FEATURE: White Weddings in War-time Ireland
By Alyson Gray
Weddings today are big business. As of 2016 the global wedding industry was worth an estimated €275 billion, while it is believed that on average Irish couples spend €25,000 on their big day. Having recently gotten engaged, I was quick to learn how much both costs and expectations build up, and it’s easy to see how couples suddenly end up spending a small fortune on their wedding day. A century ago, this was not quite the case, especially as Ireland, along with the rest of Europe, was caught up in the Great War. But despite the unending sacrifices that were needed for the sake of the conflict, weddings still endured.
The traditional format for weddings in early 20th century Ireland consisted of a morning ceremony, followed by a wedding breakfast. The vast majority of weddings lacked the pomp and circumstance we associate with them today. Three-day binges and lavish honeymoons were not par for the course, nor did the majority of weddings involve what we now consider as ‘afters’.
If excess was not the norm, the onset of war helped to curb the impulses of anyone with a predilection towards extravagance. In January 1917, the Leitrim Observer published a notice appealing for quieter weddings in view of the war-time food shortages. It was remarked upon that ‘while wedding breakfasts have been almost entirely abandoned as the result of the scarcity of eggs, many ancient and costly customs such as pelting the bride with toast racks and bathing the bridegroom in champagne still continue unabated’.
References to pelting brides and bathing grooms is worthy of analysis in its own right, yet here it is sufficient to point out the emphasis that was placed on a modesty that all wedding planners were expected to observe - including the daughter of the British Prime Minister. Violet Asquith, daughter of Herbert, was married to Maurice Bonham Carter in 1915 in what, in ordinary times, might have been expected to have been an important society wedding. But these were not ordinary times. In December 1915, the Freeman’s Journal reported that owing to the war, the plan was for the wedding to ‘be as unceremonious as possible’. It didn’t quite turn out that way. The couple had neither a reception nor a ‘wedding breakfast’, but their high social profile – and that of their parents – attracted large crowds of on-lookers to the church on the day of the wedding.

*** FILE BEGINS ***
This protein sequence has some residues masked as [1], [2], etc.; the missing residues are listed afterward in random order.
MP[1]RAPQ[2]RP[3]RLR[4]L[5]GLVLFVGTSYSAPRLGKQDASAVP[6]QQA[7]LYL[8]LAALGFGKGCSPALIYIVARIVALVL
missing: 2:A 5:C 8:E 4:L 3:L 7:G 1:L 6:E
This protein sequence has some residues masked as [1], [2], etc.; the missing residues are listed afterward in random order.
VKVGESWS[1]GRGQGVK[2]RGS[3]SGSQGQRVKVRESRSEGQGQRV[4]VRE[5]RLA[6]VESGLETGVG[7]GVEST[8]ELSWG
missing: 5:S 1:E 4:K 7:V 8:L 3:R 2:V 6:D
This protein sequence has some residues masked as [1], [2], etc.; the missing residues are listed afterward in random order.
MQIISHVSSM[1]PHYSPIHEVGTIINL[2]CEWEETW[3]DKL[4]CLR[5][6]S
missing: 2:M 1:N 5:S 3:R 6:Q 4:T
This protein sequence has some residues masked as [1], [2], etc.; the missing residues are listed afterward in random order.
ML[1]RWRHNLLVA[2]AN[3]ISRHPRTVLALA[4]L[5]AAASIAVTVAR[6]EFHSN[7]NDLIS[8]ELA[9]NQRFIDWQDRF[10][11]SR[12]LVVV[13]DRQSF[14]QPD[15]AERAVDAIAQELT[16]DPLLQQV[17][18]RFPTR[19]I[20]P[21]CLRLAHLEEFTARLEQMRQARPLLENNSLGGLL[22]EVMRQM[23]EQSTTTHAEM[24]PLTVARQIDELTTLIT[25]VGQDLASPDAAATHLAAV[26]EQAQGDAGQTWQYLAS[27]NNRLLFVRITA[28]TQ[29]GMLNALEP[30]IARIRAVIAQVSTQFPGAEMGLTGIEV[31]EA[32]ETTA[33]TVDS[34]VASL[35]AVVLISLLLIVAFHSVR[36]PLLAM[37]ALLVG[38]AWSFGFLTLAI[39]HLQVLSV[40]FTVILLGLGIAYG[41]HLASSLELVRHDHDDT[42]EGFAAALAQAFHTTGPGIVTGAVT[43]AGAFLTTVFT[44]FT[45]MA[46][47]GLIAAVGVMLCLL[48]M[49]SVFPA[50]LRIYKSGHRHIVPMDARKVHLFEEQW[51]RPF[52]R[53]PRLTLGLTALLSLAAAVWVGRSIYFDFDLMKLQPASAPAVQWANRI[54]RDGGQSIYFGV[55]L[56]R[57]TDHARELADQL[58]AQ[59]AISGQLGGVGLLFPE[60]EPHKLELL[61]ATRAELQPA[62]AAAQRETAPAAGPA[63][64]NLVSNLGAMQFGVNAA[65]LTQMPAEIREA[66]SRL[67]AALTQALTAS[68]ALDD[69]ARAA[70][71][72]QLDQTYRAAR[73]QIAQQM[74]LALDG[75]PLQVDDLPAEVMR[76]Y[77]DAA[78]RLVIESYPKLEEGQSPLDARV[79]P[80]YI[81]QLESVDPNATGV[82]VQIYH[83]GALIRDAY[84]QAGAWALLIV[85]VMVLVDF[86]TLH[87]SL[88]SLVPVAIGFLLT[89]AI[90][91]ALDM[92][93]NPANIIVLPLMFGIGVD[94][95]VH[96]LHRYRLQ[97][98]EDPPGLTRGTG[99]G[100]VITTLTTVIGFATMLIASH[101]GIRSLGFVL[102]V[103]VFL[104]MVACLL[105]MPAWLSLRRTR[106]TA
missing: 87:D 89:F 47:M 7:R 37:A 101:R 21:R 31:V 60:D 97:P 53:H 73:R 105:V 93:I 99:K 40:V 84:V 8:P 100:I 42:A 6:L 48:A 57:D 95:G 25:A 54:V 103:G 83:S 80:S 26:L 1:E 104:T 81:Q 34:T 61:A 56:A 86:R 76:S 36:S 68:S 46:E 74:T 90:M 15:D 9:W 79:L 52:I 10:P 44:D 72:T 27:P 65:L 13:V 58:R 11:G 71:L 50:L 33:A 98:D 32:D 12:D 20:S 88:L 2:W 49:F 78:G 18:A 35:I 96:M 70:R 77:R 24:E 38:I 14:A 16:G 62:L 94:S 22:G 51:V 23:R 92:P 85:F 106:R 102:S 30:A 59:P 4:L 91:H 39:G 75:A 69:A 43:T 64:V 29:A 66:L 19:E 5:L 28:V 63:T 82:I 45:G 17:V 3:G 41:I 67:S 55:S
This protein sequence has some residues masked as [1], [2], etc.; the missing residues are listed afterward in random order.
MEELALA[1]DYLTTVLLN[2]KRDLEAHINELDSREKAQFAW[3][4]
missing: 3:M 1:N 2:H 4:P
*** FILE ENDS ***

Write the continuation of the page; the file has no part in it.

The majority of the wedding ceremonies that were reported in newspapers involved a church ceremony in the company of the bride and groom’s friends and family. Following the ceremony, it was commonplace for either the bride’s parents – sometimes even the priest – to host a reception or wedding breakfast, after which the couple would leave either by motorcar or train to their honeymoon destination, usually one within Ireland.